It's not every day you'd find me, nearly naked, jumping into a frozen river.
But this wasn’t an "everyday" kind of day.
Apparently, for some people, this is a tradition. For some others, it's a once-in-a-lifetime. To most people, it's flat-out insane. I'm speaking, of course, about the Polar Bear Plunge.
A Polar Bear Plunge is an overly-cute name for an event in which people of all ages, sizes, and intelligences, jump into a lake or a river or some other unheated body of water. It happens every winter across the globe. In Vancouver, they regularly have over 2000 participants, while Maryland's Plungapalooza brought out 14,500 bathers this year and raised 2.5 million dollars!
I made it through my first 29 years of life without ever participating in a polar bear swim – I guess it never made the priority list. But THIS year, I found myself in Perth, Ontario, visiting Scott Ferguson, an old university pal with a great sense of humour and an eye for out-of-the-ordinary ideas. The small town of Perth has an annual Polar Bear Plunge, always supporting a local charity or organization – this year it was Stewart Park Festival. Scott suggested we do it, and convinced his girlfriend Kelly to join us too.
The audience was lined up on the bleachers along the riverbank, just in front of the three ambulances that were parked, engines running. Watching others' pain seemed a sort of modern-day equivalent to a gladiator's arena, albeit with marginally more concern for human safety. The divers in the water wearing military-grade dry-suits and SCUBA gear were both reassuring and unnerving.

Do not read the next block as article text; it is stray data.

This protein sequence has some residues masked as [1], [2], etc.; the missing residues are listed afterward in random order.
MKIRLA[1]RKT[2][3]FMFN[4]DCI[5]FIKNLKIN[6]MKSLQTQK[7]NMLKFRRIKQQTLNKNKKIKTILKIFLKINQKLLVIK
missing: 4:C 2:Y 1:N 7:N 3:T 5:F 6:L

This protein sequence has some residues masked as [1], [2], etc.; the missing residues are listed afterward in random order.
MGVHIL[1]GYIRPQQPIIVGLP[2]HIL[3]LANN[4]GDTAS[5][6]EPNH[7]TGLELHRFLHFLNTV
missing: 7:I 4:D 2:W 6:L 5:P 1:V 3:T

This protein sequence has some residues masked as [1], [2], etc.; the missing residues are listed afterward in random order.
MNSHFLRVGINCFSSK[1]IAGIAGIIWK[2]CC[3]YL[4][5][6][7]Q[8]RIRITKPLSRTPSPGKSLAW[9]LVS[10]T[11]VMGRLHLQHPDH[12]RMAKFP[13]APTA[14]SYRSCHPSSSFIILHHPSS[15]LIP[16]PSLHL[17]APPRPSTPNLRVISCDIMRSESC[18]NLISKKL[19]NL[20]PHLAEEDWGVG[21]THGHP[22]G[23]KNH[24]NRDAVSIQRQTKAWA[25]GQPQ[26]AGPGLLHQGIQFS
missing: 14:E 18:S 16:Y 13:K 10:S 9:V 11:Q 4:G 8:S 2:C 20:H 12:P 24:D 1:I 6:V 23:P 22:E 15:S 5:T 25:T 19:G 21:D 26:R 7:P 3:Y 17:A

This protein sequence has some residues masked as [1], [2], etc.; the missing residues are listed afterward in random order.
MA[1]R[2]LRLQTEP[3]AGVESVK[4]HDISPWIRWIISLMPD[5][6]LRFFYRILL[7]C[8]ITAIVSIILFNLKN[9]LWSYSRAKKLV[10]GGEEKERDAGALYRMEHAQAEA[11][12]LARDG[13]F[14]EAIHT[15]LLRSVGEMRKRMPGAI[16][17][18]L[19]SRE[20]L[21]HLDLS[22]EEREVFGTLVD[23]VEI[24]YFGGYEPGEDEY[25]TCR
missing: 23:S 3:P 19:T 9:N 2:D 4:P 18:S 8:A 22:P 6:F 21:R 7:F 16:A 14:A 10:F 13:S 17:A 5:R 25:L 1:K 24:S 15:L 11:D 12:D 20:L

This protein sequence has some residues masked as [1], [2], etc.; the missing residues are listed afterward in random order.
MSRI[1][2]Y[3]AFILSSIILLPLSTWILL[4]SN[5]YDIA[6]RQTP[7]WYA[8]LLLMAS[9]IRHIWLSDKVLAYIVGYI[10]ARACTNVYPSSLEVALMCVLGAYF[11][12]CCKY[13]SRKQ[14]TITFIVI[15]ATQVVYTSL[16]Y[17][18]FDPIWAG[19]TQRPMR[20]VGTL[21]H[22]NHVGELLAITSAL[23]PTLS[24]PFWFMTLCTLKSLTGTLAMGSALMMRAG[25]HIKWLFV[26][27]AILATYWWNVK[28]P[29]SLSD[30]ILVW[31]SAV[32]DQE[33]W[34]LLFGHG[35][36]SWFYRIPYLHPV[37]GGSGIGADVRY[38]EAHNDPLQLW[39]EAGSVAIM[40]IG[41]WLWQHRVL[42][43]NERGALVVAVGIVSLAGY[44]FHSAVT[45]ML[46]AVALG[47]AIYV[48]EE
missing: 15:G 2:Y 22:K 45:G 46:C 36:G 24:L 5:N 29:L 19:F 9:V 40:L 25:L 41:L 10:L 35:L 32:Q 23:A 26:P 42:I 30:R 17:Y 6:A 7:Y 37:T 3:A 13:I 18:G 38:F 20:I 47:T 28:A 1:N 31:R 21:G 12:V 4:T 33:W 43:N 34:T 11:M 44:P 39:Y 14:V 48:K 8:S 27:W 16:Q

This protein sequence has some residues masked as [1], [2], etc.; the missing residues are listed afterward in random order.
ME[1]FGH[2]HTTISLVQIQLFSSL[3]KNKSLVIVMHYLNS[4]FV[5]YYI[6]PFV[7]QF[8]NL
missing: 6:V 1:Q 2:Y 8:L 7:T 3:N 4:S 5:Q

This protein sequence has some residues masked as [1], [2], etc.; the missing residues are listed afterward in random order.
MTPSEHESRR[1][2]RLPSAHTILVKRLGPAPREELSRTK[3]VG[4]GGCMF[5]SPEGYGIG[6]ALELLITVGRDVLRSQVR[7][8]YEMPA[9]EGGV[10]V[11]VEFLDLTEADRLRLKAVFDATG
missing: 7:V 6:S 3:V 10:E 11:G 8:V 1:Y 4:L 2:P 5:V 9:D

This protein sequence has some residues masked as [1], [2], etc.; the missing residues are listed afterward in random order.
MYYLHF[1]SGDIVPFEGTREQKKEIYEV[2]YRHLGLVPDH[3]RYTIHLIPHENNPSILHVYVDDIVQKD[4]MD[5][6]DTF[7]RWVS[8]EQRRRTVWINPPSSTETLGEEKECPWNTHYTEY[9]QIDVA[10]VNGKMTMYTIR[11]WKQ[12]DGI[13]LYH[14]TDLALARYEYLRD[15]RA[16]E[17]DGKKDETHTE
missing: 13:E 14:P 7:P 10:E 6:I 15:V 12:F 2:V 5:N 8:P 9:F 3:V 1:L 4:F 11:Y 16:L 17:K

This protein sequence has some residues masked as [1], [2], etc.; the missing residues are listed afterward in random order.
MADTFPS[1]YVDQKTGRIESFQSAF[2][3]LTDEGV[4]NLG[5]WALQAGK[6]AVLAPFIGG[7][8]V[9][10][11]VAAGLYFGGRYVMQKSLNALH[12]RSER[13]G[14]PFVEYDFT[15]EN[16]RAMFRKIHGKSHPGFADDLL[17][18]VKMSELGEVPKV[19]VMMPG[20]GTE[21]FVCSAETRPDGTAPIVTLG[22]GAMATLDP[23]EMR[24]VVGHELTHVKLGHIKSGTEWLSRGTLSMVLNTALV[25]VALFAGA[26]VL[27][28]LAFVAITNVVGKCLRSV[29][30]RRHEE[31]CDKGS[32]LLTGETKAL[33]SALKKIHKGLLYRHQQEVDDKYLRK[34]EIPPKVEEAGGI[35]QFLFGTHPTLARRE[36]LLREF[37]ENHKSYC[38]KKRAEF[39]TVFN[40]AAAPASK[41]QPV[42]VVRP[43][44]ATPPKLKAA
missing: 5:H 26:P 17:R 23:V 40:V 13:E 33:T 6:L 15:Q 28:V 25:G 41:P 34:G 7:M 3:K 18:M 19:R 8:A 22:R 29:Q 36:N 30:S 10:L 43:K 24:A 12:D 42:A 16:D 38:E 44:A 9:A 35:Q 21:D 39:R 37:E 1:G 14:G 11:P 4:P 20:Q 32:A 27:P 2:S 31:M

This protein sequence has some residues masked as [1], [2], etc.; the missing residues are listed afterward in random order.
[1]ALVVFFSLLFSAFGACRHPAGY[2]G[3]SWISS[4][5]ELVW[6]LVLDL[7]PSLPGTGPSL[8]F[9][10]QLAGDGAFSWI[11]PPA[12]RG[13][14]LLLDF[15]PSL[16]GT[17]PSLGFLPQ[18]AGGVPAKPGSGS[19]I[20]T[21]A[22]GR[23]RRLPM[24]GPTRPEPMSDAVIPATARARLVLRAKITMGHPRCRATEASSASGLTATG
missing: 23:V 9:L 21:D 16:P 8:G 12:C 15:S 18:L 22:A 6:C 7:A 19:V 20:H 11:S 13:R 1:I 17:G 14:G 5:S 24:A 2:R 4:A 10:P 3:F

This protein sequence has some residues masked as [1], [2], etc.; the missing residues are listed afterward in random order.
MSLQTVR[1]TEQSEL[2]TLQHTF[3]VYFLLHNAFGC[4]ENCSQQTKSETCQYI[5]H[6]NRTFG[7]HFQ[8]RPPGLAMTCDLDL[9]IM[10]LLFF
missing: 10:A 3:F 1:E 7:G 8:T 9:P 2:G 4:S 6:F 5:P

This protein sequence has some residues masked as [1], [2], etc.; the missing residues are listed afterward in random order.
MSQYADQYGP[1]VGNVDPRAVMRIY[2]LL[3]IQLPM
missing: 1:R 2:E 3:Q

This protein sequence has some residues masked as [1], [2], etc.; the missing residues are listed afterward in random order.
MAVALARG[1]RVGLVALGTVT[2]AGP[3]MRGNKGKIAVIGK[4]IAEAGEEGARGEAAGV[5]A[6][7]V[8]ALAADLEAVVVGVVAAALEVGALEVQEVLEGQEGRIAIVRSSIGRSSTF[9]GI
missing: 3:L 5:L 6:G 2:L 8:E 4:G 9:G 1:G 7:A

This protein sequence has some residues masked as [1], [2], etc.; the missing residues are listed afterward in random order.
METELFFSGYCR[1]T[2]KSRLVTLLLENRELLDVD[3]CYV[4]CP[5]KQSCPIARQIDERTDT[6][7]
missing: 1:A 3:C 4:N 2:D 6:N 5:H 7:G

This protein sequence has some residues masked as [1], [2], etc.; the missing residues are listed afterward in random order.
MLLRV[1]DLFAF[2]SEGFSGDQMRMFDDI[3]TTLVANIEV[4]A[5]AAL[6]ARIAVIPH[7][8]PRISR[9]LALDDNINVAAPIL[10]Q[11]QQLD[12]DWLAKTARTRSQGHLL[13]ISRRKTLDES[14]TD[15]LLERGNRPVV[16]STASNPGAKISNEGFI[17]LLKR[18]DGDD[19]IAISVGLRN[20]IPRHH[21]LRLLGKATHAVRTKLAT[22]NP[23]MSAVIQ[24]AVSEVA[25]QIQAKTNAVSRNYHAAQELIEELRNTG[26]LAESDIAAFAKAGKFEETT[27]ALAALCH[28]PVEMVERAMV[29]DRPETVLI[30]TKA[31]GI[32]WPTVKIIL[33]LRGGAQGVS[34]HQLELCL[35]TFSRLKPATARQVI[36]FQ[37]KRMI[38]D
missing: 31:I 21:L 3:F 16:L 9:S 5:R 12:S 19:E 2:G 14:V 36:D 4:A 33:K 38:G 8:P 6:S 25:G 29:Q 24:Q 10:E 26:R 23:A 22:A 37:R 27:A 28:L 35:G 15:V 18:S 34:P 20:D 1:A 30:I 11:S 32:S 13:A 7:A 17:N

We had plenty of time waiting in line to ponder the peculiar safety briefing where the lady (who apparently started the Perth-Plunge tradition in town and was always the first to jump), gave an interesting form of a motivational talk. “It's hard on your heart, it's hard on your body... it's really... NOT a pleasant experience. Okay, let's go do it!” Thanks for the rousing round of inspiration.
The carpet around the swimming hole was a little puzzling (perhaps to keep your feet from getting cold on the ice?), but it was a good setup: Plungers jumped TOWARD the audience, allowing a full frontal view of a very raw emotional response. The water wasn't deep – perhaps only belly-button high, but Scott and I agreed that cannon-balls were in order to ensure we went right under and got the full experience, though Kelly seemed less convinced.
The middle school kids (who had dedicated their jump to their music teacher) tried to play it cool, but they went running, wide-eyed, for their towels like everybody else after popping out of the water. Some wore bow-ties to celebrate the New Year; others wore Braveheart kilts and face-paint. One guy dressed up like Elvis and jumped in - guitar and all!
It was finally our turn, and the MC read our names and our submitted reason for jumping, “They're jumping today because the showers are out of order.” The crowd chuckled, and so did we, and I gave Scott a high five for his humour. We grabbed hands, listened to the countdown, jumped up and into the river.